By Steve Fiscor, Editor-in-Chief

Even though the ownership in some cases may have changed, the fleet of U.S. longwalls remained intact and two new longwall mines, Tunnel Ridge and Sugar Camp, were added to the list this year. The total number of longwall mines, according to Coal Age’s annual U.S. longwall census now stands at 43 and, with five mines operating two faces, the total number of faces is 48. Two of the mines are operating in soft rock in Wyoming. The rest are cutting coal using the most productive underground technique, longwall mining.

The other major change that readers will note on the census is the emergence of the Caterpillar brand name. Last year, Caterpillar entered the underground coal business in a big way when it acquired Bucyrus. Seeing the Cat brand in the longwall census may seem odd, but no more peculiar than when the Bucyrus name first appeared after the company acquired Deutsche Bergbau Technik (DBT). As far as equipment, this was a change in name only. The industry is still waiting to see which operator will be the first to purchase major pieces of yellow longwall equipment.

CONSOL Energy remains the leading U.S. longwall producer with 11 faces. Arch Coal and Murray Energy operate five longwall mines. Last year, Alpha Natural Resources acquired Massey Energy and the Revolution longwall mine in West Virginia. Likewise, Walter Energy acquired the North River mine in Alabama from Chevron Mining. Alpha Natural Resources and Walter Energy each have one mine operating two longwall faces. Both companies operate three longwall mines and four longwall faces.

Alliance Resource Partners commissioned the Tunnel Ridge longwall mine in West Virginia. Tunnel Ridge is the company’s second longwall. It also operates the Mountain View mine in West Virginia.

Cline Resources reorganized its Illinois Basin coal mines and ancillary assets as Foresight Energy. Foresight Energy owns Mach Mining, which operates the most productive longwall mine in the U.S. MClass Mining operates the Sugar Camp mine, which has been designed to accommodate four longwalls. The mine began operating its first longwall last year.

With 13 faces, West Virginia remains the longwall leader, followed by Pennsylvania (7), Alabama (6), and Utah (5).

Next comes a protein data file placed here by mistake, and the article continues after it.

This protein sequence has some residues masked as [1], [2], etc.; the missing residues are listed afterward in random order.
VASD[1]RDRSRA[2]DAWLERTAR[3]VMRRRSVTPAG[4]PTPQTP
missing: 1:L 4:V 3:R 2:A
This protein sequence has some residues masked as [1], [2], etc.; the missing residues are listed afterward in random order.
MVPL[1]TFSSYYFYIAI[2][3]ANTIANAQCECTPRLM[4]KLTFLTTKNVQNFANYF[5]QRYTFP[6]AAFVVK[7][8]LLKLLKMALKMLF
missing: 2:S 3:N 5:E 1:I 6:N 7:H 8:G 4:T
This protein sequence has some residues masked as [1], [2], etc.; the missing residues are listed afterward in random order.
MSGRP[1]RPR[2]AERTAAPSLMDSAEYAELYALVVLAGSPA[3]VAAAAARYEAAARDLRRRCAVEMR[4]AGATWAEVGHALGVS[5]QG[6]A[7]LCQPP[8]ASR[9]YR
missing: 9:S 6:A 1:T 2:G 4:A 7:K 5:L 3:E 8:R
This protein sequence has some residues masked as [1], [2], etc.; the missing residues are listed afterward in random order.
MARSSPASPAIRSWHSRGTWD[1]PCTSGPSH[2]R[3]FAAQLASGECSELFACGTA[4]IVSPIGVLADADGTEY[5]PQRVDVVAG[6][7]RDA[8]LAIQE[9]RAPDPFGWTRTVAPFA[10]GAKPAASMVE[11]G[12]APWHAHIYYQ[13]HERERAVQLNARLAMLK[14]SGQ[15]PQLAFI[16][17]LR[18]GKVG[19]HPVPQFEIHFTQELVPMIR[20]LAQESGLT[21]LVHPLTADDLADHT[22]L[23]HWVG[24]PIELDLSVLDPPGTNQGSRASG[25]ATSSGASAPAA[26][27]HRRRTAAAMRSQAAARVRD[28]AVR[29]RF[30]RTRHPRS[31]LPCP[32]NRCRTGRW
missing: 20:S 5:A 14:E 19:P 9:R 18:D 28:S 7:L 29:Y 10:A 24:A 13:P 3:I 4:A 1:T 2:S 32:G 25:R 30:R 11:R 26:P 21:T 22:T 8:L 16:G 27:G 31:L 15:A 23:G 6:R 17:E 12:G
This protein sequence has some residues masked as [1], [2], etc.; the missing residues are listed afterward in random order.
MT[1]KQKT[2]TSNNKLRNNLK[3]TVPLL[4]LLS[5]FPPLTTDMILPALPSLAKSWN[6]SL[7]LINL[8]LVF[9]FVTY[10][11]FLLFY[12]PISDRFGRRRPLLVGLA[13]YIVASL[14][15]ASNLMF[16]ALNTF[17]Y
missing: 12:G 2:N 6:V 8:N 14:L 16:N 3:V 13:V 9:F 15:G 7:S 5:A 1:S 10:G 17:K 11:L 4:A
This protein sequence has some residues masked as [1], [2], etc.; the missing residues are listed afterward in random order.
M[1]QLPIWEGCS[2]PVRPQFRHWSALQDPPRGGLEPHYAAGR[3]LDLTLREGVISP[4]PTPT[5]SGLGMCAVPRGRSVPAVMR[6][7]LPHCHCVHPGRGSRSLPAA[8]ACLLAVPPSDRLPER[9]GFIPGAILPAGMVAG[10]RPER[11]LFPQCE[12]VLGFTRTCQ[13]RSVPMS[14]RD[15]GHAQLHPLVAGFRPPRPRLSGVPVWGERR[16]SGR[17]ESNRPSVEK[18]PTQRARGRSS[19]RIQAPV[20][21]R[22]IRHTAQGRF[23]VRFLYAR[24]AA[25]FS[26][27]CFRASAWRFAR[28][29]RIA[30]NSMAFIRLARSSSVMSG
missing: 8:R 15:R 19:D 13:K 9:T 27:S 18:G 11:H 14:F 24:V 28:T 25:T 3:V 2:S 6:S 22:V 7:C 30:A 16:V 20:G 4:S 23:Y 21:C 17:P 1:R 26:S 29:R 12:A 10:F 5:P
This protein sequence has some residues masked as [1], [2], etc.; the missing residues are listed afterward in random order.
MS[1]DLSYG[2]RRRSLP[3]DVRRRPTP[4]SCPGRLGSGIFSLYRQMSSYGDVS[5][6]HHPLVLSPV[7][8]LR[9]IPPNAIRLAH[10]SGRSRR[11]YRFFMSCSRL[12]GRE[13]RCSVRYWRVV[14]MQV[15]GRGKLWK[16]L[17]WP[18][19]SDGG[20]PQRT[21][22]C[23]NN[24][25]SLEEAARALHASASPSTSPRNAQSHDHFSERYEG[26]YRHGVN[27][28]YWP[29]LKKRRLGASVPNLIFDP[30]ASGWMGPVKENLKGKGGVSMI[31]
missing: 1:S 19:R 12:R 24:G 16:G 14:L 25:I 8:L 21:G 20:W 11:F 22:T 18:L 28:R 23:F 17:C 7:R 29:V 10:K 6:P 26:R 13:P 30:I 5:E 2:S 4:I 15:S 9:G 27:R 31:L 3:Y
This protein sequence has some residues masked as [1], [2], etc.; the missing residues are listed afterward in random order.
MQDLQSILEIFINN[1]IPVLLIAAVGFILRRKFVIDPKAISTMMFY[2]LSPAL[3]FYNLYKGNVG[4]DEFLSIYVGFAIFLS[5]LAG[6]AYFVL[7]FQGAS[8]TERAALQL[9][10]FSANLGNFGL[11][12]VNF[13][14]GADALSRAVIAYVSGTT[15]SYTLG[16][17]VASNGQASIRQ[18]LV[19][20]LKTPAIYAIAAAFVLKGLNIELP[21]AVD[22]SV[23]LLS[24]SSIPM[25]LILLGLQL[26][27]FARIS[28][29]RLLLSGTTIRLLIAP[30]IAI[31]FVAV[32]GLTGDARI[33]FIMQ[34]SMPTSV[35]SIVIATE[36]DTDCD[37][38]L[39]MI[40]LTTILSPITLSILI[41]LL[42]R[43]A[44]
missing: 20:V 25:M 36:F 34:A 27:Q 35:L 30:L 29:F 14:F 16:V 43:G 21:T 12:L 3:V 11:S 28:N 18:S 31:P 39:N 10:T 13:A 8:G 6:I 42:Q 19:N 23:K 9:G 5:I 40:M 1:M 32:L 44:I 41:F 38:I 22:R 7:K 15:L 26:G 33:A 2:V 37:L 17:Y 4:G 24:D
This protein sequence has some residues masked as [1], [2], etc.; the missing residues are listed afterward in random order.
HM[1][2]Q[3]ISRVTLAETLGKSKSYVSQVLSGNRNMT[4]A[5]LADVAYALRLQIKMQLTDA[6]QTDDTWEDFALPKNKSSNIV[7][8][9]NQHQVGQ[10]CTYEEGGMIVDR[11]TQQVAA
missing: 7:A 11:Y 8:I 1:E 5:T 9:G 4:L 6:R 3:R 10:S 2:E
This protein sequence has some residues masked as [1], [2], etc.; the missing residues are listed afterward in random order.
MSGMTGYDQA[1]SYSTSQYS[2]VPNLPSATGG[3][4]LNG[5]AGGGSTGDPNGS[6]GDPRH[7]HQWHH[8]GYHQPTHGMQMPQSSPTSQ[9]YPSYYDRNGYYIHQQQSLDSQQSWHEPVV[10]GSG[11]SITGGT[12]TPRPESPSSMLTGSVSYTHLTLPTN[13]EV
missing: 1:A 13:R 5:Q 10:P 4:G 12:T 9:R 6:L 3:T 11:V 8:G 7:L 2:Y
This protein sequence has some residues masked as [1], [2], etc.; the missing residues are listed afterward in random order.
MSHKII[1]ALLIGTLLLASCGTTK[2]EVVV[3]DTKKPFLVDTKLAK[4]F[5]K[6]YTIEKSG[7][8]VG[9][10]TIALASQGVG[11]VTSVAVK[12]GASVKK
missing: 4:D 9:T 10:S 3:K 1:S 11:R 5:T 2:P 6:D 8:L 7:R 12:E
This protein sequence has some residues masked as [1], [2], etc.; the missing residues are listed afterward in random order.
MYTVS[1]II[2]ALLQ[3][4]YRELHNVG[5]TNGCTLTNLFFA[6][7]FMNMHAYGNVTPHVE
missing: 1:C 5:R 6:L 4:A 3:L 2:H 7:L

Looking at the numbers, the average U.S. longwall mine has a cutting height of 94 inches, a panel width (or face length) of 1,086 ft, and a panel length of 10,321 ft. Last year, those numbers were 88 inches, 1,055 ft and 10,724 ft respectively. A total of 17 longwalls operate in the Pittsburgh No. 8 seam. The maximum overburden on average reaches 1,206 ft. Except for a few mines in Utah, most are developed with 3-entry gates. Using a 1,734-hp double-drum, ranging-arm shearer, they take a 38-inch cut. The average yield setting on the shield is 988 tons. Most (41 faces) are high voltage (4,160 volts).

As far as extremes, the deepest longwall mine is the West Ridge mine in Utah, operating at a depth of 3,000 ft. CONSOL Energy’s Bailey Enlow Fork Complex operates the longest faces, four 1,500-ft faces. At 21,500 ft, Signal Peak Energy’s Bull Mountain mine has the longest panel. Arch Coal’s West Elk and SUFCO mines are operating 2,805-hp shearers.

The Year in Review
During October, Blue Mountain Energy’s Deserado mine was recognized by the Colorado Mining Association (CMA) for achieving a historic safety milestone, completing 365 days without a lost time accident. During the one-year period, an average of 167 miners worked with care over 300,000 hours producing more than 2.5 million raw tons of coal without a single reported lost time accident. This is only the second time in the mine’s 29-year history that workers completed 365 days with no lost time injuries, the last during the years 2002-2003.

At a celebration held during October 24, 2011, CMA President Stuart Sanderson read a proclamation commending the company, its management and employees for the successful creation of a culture of mine safety. And the company sweetened the pot with bonuses including $365 for working an entire year injury free. “Our safety record begins with the support of top management, including the board of directors, and works its way through our whole team of miners,” said Al Hillard, mine manager, Deserado mine. “We have great people that not only look out for themselves, but for the other guy as well.”

Peabody Energy operates only one U.S. longwall, the Twentymile mine, but it’s one of the best. The company recently announc